“We’re living in some very tough times. There are a lot of critical issues and I just believe we need bold, courageous leaders to deal with those issues,” Demings told me during a phone interview a few hours after launching her Senate bid. “Too many times, Marco Rubio did not show up. But when he did show up, he did not have enough courage to fight for Florida.”
Case in point: Rubio’s vote against the American Rescue Plan. Demings said, “When he had an opportunity to help Floridians during one of the toughest times in their lives, he chose to vote against stimulus checks. He chose to vote against covid relief for our schools and our small businesses.” She also expressed concern about Florida’s recently enacted law that increases voter suppression, its ban on transgender girls and women from competing in school sports, and a new “anti-rioting” law. “We can do better. That is not who we are as Floridians. It is not who we are as Americans.”
The youngest of seven children, Demings was born and raised in Florida. Her father was a janitor. Her mother was a maid. Demings, the first in her family to go to college, told me that her mother taught her that “God blesses you to be a blessing to others.” Public service is how Demings has chosen to be a blessing to others. She spent 27 years with the Orlando Police Department, rising in 2007 to become the first woman to lead the department.
Demings was first elected to the U.S. House in 2016 from a solidly Democratic district. She won reelection in 2020 by 27 percentage points. But running statewide against Rubio isn’t going to be easy. He won reelection in 2016 by more than seven points in a state Trump won by 3.4 percentage points in 2020. That was more than two points better than Trump’s 2016 win in the state. Demings isn’t fazed.
“Marco Rubio, he is afraid of a tough fight. I am not,” insists Demings. “I grew up poor, Black and female in the South. The first time I was called the n-word I was 4 years old. I know it’s not going to be easy, but I do believe it is doable.”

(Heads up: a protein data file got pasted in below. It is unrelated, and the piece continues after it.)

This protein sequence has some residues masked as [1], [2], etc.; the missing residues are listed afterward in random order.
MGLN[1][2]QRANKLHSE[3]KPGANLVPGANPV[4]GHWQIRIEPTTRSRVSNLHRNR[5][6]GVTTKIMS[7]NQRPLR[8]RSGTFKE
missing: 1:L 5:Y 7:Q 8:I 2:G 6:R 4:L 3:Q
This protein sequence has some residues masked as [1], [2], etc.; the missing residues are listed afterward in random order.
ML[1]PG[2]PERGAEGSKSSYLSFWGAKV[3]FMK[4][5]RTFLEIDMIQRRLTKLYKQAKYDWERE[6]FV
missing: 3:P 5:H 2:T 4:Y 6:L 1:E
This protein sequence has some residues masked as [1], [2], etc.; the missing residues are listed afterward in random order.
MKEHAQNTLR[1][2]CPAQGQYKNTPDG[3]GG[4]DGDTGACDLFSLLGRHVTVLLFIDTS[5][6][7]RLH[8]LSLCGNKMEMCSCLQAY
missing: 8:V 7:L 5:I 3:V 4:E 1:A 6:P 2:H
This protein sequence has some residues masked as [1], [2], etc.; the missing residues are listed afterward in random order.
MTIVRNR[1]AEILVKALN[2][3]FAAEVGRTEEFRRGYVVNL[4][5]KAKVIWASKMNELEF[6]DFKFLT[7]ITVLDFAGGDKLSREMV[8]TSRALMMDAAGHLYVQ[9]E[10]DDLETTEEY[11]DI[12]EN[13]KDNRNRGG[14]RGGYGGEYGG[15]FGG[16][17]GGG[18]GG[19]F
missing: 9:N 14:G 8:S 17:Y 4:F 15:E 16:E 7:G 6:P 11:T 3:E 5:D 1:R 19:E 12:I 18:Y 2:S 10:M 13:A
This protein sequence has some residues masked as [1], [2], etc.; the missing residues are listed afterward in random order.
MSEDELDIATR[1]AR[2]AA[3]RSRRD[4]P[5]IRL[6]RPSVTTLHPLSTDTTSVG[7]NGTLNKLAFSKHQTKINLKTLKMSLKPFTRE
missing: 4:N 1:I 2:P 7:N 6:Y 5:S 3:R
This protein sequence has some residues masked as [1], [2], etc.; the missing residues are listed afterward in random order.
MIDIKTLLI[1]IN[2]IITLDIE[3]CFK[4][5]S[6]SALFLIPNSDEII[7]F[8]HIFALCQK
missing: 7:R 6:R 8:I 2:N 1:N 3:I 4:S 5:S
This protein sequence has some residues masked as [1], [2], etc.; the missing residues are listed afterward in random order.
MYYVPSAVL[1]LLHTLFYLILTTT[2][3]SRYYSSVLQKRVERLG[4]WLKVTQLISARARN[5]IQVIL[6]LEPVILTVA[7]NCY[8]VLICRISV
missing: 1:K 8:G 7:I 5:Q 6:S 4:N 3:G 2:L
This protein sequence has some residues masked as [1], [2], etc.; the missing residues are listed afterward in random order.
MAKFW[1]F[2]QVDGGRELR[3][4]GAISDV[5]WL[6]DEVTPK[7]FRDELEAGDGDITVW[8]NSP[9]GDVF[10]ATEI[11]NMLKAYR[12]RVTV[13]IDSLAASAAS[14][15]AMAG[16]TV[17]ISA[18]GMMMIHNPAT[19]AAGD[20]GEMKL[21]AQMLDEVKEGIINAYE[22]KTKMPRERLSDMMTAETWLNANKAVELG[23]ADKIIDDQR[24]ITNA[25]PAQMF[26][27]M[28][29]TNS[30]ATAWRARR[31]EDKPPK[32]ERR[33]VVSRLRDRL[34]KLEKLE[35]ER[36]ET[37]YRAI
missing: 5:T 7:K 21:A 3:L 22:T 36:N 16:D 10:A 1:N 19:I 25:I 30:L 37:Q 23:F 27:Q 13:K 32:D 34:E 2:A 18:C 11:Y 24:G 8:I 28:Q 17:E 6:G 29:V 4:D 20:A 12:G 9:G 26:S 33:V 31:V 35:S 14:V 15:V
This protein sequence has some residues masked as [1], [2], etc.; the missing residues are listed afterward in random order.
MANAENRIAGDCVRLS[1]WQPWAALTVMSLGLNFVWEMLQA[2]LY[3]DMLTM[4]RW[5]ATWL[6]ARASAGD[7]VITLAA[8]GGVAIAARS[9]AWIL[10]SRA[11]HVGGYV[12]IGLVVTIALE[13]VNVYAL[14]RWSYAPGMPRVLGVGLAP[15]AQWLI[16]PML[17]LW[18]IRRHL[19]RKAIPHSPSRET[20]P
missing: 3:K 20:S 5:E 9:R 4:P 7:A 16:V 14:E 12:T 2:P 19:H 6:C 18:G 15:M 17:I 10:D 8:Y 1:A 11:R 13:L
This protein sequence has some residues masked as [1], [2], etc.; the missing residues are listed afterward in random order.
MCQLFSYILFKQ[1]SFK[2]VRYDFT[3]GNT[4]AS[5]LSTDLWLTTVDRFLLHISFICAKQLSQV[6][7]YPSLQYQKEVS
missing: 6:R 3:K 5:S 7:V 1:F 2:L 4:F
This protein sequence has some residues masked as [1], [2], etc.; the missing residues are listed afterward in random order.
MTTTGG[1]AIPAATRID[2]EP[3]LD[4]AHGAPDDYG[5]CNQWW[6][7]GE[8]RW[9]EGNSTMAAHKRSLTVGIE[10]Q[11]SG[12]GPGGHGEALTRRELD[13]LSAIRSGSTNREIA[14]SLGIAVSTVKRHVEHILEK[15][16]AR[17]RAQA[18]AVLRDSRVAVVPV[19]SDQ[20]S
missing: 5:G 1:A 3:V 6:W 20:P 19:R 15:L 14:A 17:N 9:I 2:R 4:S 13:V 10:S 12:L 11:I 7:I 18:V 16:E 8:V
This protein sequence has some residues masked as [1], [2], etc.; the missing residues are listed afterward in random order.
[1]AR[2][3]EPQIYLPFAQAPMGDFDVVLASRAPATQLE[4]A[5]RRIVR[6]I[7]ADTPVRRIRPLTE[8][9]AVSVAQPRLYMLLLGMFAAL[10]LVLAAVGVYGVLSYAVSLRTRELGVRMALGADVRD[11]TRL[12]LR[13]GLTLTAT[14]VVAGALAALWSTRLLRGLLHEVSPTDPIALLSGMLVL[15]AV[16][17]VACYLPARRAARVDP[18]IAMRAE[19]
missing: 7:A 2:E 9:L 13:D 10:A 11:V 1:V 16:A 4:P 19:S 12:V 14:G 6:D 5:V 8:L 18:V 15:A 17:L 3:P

“We’re getting ready to build the most unique, diverse coalition from Tallahassee to Miami, from the Panhandle down to the Keys,” Demings said. “We are leaving no voter, no group of voters behind. We’re going to talk to everybody about the things that they care about.”
When I asked her what the agenda is for her Senate run, Demings didn’t go into much depth. Instead, she took me back to Jan. 6 when she was in the House gallery and said she was “expecting . . . to die that day.” But she did say that protection of our democracy would be the bedrock of her priorities, which include health care, education, national security and cybersecurity, and the cost of prescription drugs.
Another area of concern for Demings’s candidacy is the looming Republican accusation of being a “socialist,” which proved problematic for Florida Democrats in 2020. When I asked how she would respond, Demings replied, “I am not a socialist,” and then talked about her career in law enforcement before concluding, “I understand why Rubio and the GOP would try to label me. Desperate people do desperate things.”
Here’s one thing you might not know about Demings: She rides a motorcycle. A 2004 Harley-Davidson Road King Classic, to be exact. Its sierra red color is an homage to her sorority, Delta Sigma Theta. Will she ride her Harley to campaign events? “You better know it,” she replied. Demings said riding is a prime way to connect with people. “You don’t have to be in the same party. If you’re a rider, there’s already that main connection,” said Demings, who rides with her husband, Jerry Demings, the mayor of Orange County, Fla. “We’ve ridden with people we know. We’ve ridden with a lot of people we didn’t know. And what a great way, maybe, to bring America together. Just jump on your Harley and go for it.”
Demings is going for it, and Rubio better watch out.
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